I tend to have a low tolerance for comments that promotes scientific views that are clearly wrong. If you want to call that an “alarmist echo chamber” go ahead.

  66. Dave_Geologist says:

    Serendipitously, Drijfhout has another paper just out.

    A novel probabilistic forecast system predicting anomalously warm 2018-2022 reinforcing the long-term global warming trend.

    Looks really cool (no, not that kind of cool – kinda warm actually 🙂 ). His last one and the Yin & Porporato preprint were getting under the skin of ENSO and other natural variability and feedback contributions to the “hiatus”. Looks to me that the community is starting to get a handle on cloud interaction and whether it nets out as a positive or a negative feedback. I expect Yin & Porporato to get a lot of attention from misguided lukewarmers because their clouds contribute a cooling effect. But that’s as a feedback to a PDO cooling effect. IOW because it has the same sign, it’s actually a positive (reinforcing) feedback, not a negative feedback. It makes natural variation stronger and more persistent, and further undermines claims that the long-term forced warming ever stopped.

    Some immediate thoughts from a single read:

    As the authors acknowledge, this looks superficially like a cheap and easy alternative to the Met Office supercomputer’s Decadal Prediction System. But it leverages the full CMIP5 dataset which was far from cheap or easy to compile, and only predicts single global averages rather than multiple parameters regionally. So horses for courses.

    The CMIP5 model ensemble has more dispersion than the observational data, which is something I’ve thought for some time. We get so busy pointing out that the observations have not excursed beyond the 5%-95% range, we forget that they should have had about one positive and one negative excursion per twenty years. So the model spread is too wide, between models, within models, or both.

    It’s interesting that their model performs better if all the CMIP5 simulations are left in than if the less-well-performing ones are excluded. Contra the appeals in some circles to throw out the ones that don’t represent ENSO well, get clouds wrong, or whatever.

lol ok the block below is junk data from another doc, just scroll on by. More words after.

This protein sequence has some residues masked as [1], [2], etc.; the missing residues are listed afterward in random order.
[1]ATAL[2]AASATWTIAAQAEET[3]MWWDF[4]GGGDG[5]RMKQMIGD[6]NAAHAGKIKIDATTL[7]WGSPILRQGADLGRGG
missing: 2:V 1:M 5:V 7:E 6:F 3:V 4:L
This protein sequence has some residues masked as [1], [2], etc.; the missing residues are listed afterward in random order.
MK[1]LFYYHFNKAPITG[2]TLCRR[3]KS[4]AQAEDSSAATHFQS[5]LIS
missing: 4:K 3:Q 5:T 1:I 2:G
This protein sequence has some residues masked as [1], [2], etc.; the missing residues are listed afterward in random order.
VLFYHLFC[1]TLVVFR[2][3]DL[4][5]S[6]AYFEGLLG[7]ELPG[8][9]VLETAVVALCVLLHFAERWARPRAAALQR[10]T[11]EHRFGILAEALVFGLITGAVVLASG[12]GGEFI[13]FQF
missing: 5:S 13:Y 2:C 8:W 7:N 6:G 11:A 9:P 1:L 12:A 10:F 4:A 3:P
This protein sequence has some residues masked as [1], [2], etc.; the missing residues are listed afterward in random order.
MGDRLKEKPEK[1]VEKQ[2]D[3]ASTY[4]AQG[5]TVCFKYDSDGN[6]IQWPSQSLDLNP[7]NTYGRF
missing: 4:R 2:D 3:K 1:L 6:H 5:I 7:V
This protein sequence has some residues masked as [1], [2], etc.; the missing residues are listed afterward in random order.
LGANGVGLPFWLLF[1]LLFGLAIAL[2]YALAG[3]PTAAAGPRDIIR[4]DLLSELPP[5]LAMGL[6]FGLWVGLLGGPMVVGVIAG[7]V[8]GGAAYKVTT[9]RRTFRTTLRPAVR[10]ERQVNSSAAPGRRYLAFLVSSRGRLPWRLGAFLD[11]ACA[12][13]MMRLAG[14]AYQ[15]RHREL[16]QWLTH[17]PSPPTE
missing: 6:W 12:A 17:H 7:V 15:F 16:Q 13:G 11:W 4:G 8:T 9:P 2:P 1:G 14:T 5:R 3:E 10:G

The distinction between reliability (getting the mean and standard deviation right) and skill (getting individual spot predictions right) is IIRC a meteorological thing and perhaps underused by those coming from a physics/geophysics background who tend to focus on getting the mean and variance right. Maybe they just throw up their hands and say “it’s too hard to be skilful”, but meteorologists get their feet held to the fire by their customers. I could have done with that in my earthquake discussion with Paul P a while ago. We were getting hung up on whether predictions were good or poor, with different definitions of “prediction”. We could probably have agreed that the reliability was good (statistics well known and well represented), but the skill was poor (on which week, month or year will it happen?).

    Interesting times. Maybe the claim that there’s been nothing new in climate science since 1980 is on shaky ground 🙂 .

  67. JCH says:

    It’s all about the Eastern Pacific. Right now the PDO is essentially neutral. The NOAA PDO bumped up in July/ JIASO July not out yet.